Following Prince Charles’ delivery of the Queen’s Speech in Parliament today, the Soil Association (SA) has called the lack of mention of a Food Bill ‘deeply disappointing’.
Rob Percival, head of food policy at the SA, says: “The Government’s response to the National Food Strategy is now long overdue, and a Food Bill would represent the best vehicle for delivering its recommendations. We desperately need to overhaul our food system to build resilience in the face of climate and geopolitical turmoil, and spark a shift to nature-friendly, agroecological farming that supports healthy and sustainable diets. We fear a half-hearted and disjointed response to the National Food Strategy represents a missed opportunity.
Our Government is more interested in stamping out legitimate protests, forcing through environmentally questionable trade deals and deregulating unpopular gene-editing technologies, than the important task of reforming our broken food system
“The climate and nature crises are escalating, but the legislative agenda laid out in this Queen’s Speech suggests our Government is more interested in stamping out legitimate protests, forcing through environmentally questionable trade deals and deregulating unpopular gene-editing technologies, than the important task of reforming our broken food system. As recently highlighted by the IPCC, we cannot reverse the climate and nature crises without significant changes to how we eat, which will also improve the nation’s health – Government must face up to the scale of the challenge and take bold action now.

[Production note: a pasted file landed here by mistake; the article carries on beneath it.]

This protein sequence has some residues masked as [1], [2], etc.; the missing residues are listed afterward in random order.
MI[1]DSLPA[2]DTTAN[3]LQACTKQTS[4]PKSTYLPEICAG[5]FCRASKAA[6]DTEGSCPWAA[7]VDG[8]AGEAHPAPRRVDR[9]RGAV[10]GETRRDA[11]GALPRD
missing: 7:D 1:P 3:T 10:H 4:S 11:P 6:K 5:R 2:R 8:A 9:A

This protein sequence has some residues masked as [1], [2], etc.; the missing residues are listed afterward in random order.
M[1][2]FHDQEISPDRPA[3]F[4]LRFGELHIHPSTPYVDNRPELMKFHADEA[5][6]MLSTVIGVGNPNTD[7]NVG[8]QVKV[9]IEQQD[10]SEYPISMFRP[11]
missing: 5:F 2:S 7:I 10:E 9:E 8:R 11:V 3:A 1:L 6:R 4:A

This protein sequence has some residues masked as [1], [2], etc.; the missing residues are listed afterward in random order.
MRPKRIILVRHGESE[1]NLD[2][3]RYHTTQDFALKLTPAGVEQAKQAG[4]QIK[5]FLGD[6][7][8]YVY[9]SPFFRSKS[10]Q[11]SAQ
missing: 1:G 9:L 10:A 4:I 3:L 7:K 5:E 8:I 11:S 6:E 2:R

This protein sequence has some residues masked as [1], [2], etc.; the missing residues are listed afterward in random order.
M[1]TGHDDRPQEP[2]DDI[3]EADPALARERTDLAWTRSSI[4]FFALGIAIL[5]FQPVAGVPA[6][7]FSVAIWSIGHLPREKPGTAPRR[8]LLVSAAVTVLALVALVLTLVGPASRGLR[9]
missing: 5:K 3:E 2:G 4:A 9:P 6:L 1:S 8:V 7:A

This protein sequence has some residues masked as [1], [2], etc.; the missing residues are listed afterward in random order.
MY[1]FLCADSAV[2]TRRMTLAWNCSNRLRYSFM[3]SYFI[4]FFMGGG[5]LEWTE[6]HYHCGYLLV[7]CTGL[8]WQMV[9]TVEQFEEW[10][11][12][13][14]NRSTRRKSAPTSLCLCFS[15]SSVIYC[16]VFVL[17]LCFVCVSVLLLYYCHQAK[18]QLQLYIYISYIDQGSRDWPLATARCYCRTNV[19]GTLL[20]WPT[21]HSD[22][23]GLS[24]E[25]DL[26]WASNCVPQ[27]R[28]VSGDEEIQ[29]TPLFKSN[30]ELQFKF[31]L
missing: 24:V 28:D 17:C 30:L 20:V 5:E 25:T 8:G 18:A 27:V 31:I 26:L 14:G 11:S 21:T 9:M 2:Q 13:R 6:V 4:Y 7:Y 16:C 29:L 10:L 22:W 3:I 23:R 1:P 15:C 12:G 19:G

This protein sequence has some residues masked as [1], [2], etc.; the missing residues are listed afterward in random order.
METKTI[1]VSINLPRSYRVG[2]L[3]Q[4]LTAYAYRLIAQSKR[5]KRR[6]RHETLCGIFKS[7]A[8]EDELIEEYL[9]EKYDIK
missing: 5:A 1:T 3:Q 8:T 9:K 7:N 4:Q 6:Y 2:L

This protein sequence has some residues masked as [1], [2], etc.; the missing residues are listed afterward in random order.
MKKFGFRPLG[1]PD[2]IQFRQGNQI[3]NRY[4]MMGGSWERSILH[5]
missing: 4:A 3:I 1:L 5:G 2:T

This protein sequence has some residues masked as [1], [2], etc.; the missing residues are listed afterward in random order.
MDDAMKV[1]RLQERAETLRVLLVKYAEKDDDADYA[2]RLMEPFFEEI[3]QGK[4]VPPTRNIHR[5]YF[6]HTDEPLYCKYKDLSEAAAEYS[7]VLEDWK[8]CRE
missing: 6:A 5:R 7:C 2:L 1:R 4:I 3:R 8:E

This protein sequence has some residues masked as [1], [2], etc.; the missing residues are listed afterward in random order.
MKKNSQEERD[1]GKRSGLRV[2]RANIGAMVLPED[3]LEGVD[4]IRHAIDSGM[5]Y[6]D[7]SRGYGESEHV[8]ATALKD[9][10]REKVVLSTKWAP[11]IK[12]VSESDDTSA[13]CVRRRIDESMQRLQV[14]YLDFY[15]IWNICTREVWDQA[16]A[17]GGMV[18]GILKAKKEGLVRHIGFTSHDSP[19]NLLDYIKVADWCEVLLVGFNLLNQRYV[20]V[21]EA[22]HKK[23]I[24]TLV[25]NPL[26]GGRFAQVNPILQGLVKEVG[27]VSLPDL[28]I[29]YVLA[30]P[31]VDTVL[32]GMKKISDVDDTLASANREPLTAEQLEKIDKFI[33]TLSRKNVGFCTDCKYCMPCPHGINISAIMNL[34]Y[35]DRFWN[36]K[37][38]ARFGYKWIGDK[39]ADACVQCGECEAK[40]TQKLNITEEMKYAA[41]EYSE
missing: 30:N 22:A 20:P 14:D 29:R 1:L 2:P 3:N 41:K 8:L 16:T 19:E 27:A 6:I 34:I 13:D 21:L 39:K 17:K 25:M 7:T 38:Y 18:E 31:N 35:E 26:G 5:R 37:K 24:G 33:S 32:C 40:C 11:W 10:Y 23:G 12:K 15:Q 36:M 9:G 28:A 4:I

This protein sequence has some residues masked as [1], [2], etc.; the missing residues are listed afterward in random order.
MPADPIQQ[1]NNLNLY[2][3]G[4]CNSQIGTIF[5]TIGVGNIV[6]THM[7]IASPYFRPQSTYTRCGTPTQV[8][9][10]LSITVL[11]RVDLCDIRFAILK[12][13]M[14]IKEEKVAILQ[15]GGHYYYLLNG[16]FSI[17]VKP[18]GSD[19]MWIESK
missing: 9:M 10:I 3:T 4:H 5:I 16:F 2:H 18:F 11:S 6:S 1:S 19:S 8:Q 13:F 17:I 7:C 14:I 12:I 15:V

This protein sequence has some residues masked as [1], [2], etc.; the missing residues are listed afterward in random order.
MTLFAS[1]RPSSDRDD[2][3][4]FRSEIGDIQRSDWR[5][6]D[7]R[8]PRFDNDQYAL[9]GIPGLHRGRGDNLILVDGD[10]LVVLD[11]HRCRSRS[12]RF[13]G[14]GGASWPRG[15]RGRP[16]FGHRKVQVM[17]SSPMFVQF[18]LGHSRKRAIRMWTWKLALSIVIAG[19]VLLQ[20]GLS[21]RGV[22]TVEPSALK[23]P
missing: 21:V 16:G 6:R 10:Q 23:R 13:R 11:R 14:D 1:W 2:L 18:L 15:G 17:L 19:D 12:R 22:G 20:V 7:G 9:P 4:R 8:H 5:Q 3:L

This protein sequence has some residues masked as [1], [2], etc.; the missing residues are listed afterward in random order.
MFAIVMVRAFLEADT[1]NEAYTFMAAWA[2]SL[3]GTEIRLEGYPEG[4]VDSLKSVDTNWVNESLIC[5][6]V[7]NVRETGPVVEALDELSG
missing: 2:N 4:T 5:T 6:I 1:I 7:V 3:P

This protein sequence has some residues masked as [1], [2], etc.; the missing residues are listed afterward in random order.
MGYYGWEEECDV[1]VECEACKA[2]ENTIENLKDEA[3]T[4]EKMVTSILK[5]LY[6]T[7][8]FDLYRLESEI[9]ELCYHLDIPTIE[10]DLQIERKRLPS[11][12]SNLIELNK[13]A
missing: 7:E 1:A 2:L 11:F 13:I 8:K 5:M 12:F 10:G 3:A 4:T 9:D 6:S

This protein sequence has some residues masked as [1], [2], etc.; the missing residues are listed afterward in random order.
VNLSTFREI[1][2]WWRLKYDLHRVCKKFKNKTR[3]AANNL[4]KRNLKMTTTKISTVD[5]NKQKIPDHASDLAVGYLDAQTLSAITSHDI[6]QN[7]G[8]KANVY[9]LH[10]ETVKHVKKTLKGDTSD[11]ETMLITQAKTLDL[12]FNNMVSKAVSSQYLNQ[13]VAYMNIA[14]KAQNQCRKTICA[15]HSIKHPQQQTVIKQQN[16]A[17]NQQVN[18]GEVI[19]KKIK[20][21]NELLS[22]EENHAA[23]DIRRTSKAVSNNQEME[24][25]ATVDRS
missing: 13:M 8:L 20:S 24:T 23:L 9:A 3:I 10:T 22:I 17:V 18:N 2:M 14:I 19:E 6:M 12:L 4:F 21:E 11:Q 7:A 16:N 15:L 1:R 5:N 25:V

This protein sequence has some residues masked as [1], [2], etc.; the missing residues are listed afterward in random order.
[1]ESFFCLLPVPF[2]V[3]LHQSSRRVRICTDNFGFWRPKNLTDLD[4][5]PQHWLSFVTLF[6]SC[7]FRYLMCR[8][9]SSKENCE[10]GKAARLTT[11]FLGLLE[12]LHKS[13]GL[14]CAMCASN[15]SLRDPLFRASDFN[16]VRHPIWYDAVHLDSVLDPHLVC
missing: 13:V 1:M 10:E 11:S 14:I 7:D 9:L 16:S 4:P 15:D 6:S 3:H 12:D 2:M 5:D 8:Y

“With many families struggling to put food on the plate, the absence of a bill to make good food available to all is nothing less than negligent. Of utmost importance is that every child is provided with at least one healthy and sustainable meal each day, with schools and caterers empowered to deliver this. It’s essential that the White Paper, when it’s eventually published, commits to the wider implementation of a whole school approach, mandatory accreditation and universal compliance with school food standards, building on the example set by Food for Life – as called for by the National Food Strategy.”
The Queen’s Speech comes at a time when the price of many foods – including wheat, maize and vegetable oil – are being impacted by the war in Ukraine. According to JP Morgan, prior to the beginning of the current conflict Russia and Ukraine accounted for 60% of global sunflower production and 28.9% of global wheat exports. With trade routes in and out of Ukraine’s Black Sea coast blocked by Russian troops, millions of tonnes of grain cannot leave the country.
As a consequence the World Bank predicts a ‘huge’ jump of 37% in food prices and warns hundreds of millions of people globally will be pushed into poverty, in turn triggering a malnutrition crisis. Around the world the impact is already being seen: Lebanon has been granted a $150 million food security loan by the World Bank to stabilize the price of bread; in Africa the United Nations warns soaring fuel and food prices have led to an ‘unprecedented’ crisis; and there has been civil unrest in Sri Lanka over the affordability of food.